OECD Economic Surveys: India

English
Frequency
Irregular
ISSN: 
1999-0898 (online)
ISSN: 
1999-088X (print)
DOI: 
10.1787/19990898
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OECD’s periodic surveys of the Indian economy. Each edition surveys the major challenges faced by the country, evaluates the short-term outlook, and makes specific policy recommendations. Special chapters take a more detailed look at specific challenges. Extensive statistical information is included in charts and graphs.

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OECD Economic Surveys: India 2017

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Author(s):
OECD
28 Feb 2017
Pages:
144
ISBN:
9789264269361 (EPUB) ; 9789264269354 (PDF) ;9789264269347(print)
DOI: 
10.1787/eco_surveys-ind-2017-en

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India is the fastest-growing G20 economy, thanks to ambitious structural reforms and low commodity prices. Deregulation and improvement in the ease of doing business have boosted foreign investment. However, investment is still held back by the relatively high corporate income tax rates, slow land acquisition processes, stringent regulations, weak corporate balance sheets, high non-performing loans and infrastructure bottlenecks. Quality job creation has been low, due to complex labour laws. A comprehensive tax reform would promote inclusive growth: implementation of the Goods and Services Tax would support competitiveness, investment and economic growth as will reducing the corporate income tax rate and broadening the base. Property and personal income taxes could be reformed to raise more revenue, promote social justice and empower sub-national governments. Ensuring clarity and certainty in tax legislation and employing more skilled tax officers would strengthen the tax administration. Spatial disparities in living standards are large. India is reforming relations across levels of government to empower the states and make policies more responsive to local conditions. Some states have taken the lead in improving the ease of doing business and now enjoy higher productivity and income. In rural areas, poverty rates are high and access to core public services is often poor. Farm productivity is low owing to small and fragmented land holdings, poor input management, and inefficient market conditions. In urban areas, agglomeration benefits are quickly reduced by congestion costs, in particular air pollution and long commuting time.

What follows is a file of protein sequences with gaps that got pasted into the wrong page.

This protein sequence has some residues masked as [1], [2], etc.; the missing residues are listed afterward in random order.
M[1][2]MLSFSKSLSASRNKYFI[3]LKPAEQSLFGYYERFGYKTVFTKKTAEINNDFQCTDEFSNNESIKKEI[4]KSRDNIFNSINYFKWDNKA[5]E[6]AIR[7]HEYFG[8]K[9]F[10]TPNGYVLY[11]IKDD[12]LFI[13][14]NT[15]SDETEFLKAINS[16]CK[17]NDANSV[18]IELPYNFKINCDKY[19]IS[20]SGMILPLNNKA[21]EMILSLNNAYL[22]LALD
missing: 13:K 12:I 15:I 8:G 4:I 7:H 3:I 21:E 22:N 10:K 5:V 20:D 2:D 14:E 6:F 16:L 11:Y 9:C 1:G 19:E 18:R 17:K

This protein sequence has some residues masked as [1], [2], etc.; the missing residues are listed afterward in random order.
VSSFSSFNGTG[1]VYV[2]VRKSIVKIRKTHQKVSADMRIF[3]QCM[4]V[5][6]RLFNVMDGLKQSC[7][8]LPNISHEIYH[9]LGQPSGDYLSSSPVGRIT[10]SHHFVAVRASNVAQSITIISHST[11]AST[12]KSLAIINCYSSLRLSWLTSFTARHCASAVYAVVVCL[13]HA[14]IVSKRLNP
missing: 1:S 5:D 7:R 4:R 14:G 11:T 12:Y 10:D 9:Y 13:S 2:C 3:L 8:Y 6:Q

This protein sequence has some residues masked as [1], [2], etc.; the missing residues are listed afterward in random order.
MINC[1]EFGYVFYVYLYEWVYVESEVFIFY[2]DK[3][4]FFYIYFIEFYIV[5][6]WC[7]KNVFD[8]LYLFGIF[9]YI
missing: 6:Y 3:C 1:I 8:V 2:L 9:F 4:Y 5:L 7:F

SPECIAL FEATURES: TAX REFORM; REGIONAL DEVELOPMENT

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  • Basic statistics of India, 2015 or latest year available

    This Survey was prepared in the Economics Department by Isabelle Joumard, under the supervision of Piritta Sorsa. Statistical research assistance was provided by Hermes Morgavi with general administrative assistance provided by Anthony Bolton and Brigitte Beyeler. The Survey also benefitted from contributions at different stages by Hugo Bourrousse, Jean-Marc Fournier; Daniela Glocker, Peter Hoeller, Paul O'Brien, Urban Sila and Alastair Thomas. The Survey was discussed at a meeting of the Economic and Development Review Committee on 19 December 2016 and is published on the responsibility of the Secretary General of the OECD.

  • Acronyms
  • Executive summary
  • Assessment and recommendations
  • Follow-up to previous OECD policy recommendations